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Austerity 'Best' for People of Greece, ECB Chief Says

Austerity measures in Greece which have sparked violent protests are nevertheless the "best" way for the country to recover from its desperate debt crisis, Europe's central bank chief said Friday.

"The measures that are taken are the best way to put progressively the people of Greece in a better situation, both in terms of growth and in terms of jobs," Jean-Claude Trichet, the outgoing European Central Bank (ECB) president, said in Warsaw on Friday.

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Gold Prices Feed Fever on Philippine Mountain

As grime-covered men emerge from deep shafts on the Philippines' "golden mountain", Norie Palma eagerly prepares to haggle for her share of ore from the weary miners.

The former laundrywoman turned gold buyer directs the procession to her small milling shack amid grunts from the miners whose backs are stooped under the weight of their hauls from the dangerous honeycomb tunnels of Mount Diwata.

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Gadhafi's Death Eases Fears of Oil Disruption

The death of Libyan dictator Moammar Gadhafi eases the specter of a fully fledged insurgency that could disrupt oil production for years to come, energy analysts said Thursday.

Experts said news of Gadhafi's death would have little immediate impact on the price of oil, but removed a threat that had been hanging over future prices.

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Eyeing Asian Market, LinkedIn Launches in Japanese

LinkedIn Corp. on Thursday launched its online professional networking service in Japanese, the first Asian language platform for the rapidly growing company as it pushes to expand in the region.

Mountain View, California-based LinkedIn also established a small Tokyo office, following the opening of its Asia-Pacific headquarters in Singapore in May.

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U.S. Futures Edge Up as Unemployment Claims Dip

U.S. stock futures edged higher Thursday after the government said that the number of people who applied for unemployment benefits dipped slightly last week.

The Labor Department said that first-time applications for unemployment dropped 6,000 to a seasonally adjusted 403,000. The number was in line with Wall Street's estimates, but still above the 375,000 claims a week that economists say signals a healthy jobs market.

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Hyundai Unveils Revamped, Fuel-Efficient Hatchback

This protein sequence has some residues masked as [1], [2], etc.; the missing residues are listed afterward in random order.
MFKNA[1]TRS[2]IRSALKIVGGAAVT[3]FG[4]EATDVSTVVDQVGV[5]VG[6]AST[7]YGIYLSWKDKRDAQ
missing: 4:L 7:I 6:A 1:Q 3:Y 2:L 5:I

South Korea's Hyundai Motor on Thursday unveiled a revamped and fuel-efficient version of its i30 compact car to better compete with European models such as Volkswagen's Golf.

Hyundai said it aims to sell 215,000 units of the i30 hatchback next year, including 25,000 at home and 190,000 abroad, as part of its push to secure a bigger share of the premium sub-compact car market.

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Panasonic to Trim TV Side, Cut 1,000 Jobs

Japan's Panasonic is to sharply scale down its money-losing television business and cut more than 1,000 jobs, Japanese media reported on Thursday.

The leading electronics manufacturer plans to cease production of plasma panels at its No. 3 plant in Amagasaki, Hyogo Prefecture, by March, according to Jiji Press, Kyodo News, the Yomiuri Shimbun and NHK.

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U.S. Assists Lebanon’s WTO Accession Bid

The U.S. Embassy and the Lebanese Standards Institution (LIBNOR) on Wednesday celebrated the opening of the Technical Barriers to Trade (TBT) Enquiry Point for Lebanon at the Metropolitan Hotel in Sin-el-Fil.

The Enquiry Point, a prerequisite for World Trade Organization (WTO) accession, increases transparency and global accessibility to Lebanese trade regulations and facilitates trade operations.

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Italian Authorities Seize 245 Million Euros from Unicredit

Italian authorities seized 245 million Euros ($338.5 million) fromUnicredit, Italy's largest bank, on suspicion of tax evasion in 2007 and 2008, judicial and Unicredit sources said on Wednesday.

According to the sources, executives from Unicredit, including former head Alessandro Profumo, and British bank Barclays are under investigation in an operation dubbed "Brontos".

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Paris's Famed Hotel Ritz to Close for Two Years

Paris's Hotel Ritz, famed for generations as the city's highest-profile luxury hotel, said Tuesday it is to close for more than two years from next summer for an "unprecedented" renovation.

The move comes after the five-star hotel in central Paris, owned by billionaire Egyptian tycoon Mohamed Al Fayed, failed earlier this year to win France's coveted "palace" designation marking a top luxury destination.

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